People everywhere – children, teenagers, adults, the elderly – have “mental health”, just as we have “physical health”, and “emotional health”. Sometimes problems arise, reminders that we need to take care of ourselves. But that does not make them major issues, or problems, or disorders. What they do is to remind us that we are human, vulnerable, not invincible machines. It’s why we laugh, cry, get confused, agitated, need affection, distance. We are multi-dimensional beings, with multi-dimensional needs.
Language of mental ‘health’ and ‘illness’
In recent years society and the media have managed to conflate a whole range of identifiable conditions under the generic term “mental health issues”.
A brief search online clarifies the medical understanding of “mental health”:
- the absence of a mental disorder
- cognitive, behavioural, emotional well-being
- how people think, behave, feel
- as affecting daily living, relationships, physical health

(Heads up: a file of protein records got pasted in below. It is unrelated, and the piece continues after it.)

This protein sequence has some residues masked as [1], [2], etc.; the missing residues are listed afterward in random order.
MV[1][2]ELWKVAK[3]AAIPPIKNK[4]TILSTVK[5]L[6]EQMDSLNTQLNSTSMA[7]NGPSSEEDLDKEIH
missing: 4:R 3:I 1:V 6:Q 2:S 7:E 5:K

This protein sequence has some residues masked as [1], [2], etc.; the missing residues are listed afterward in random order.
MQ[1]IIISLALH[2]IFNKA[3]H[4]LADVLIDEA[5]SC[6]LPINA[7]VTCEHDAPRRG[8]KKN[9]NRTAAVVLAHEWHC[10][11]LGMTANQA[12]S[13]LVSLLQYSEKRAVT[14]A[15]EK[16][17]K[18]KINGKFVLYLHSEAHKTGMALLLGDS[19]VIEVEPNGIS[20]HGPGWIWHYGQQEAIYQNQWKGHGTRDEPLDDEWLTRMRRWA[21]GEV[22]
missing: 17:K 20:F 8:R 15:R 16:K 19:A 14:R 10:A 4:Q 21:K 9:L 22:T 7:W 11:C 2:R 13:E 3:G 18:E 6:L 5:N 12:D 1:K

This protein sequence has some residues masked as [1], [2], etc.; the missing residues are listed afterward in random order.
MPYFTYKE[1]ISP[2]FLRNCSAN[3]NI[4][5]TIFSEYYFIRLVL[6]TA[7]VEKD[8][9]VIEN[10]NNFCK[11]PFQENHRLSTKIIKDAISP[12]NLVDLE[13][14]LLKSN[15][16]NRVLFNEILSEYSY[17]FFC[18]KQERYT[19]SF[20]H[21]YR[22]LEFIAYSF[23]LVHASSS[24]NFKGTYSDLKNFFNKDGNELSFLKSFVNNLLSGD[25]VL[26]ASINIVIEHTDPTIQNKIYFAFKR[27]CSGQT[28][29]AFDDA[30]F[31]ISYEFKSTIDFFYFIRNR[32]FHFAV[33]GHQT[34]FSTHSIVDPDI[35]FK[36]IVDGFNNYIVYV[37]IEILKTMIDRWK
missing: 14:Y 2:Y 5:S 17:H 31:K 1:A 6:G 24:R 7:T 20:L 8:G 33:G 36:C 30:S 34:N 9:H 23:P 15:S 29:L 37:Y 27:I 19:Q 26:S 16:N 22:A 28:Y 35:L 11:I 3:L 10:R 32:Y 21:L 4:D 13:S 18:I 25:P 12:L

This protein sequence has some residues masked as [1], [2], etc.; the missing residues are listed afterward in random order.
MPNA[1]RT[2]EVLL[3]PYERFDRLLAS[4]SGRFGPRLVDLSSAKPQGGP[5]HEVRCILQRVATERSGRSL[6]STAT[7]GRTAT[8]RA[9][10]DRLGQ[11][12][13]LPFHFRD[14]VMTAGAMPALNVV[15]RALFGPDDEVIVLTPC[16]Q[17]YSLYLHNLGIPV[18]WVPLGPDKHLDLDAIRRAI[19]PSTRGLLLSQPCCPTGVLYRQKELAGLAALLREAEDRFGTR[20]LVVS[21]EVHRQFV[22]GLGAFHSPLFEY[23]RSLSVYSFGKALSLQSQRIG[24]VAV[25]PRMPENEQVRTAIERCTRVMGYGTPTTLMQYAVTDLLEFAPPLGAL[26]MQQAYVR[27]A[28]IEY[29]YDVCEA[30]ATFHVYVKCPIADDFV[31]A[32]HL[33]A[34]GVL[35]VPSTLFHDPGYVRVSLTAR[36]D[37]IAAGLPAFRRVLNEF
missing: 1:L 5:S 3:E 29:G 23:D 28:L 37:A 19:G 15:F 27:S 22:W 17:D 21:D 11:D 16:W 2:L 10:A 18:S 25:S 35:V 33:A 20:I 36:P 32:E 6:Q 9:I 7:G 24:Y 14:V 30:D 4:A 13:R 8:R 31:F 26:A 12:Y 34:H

and identifies the range and affects of “mental illness / disorder”:
- some affect mood (e.g., depression or bipolar disorder)
- some affect behaviour (e.g., eating disorders, addictive behaviours, obsessive-compulsive disorder)
- some affect thinking (e.g., generalized anxiety disorders, social anxiety disorders, panic disorders, phobias)
- personality disorders (e.g., antisocial, narcissistic, complex attachment disorder)
- psychotic disorders (e.g., schizophrenia)
- trauma-related disorders (e.g., post-traumatic stress disorder)
There are also lists of mental illness warning signs: long-lasting sadness or irritability, extreme fluctuations of mood, excessive fear, worry, or anxiety, social withdrawal, and dramatic changes in eating or sleeping habits.
Being mentally ill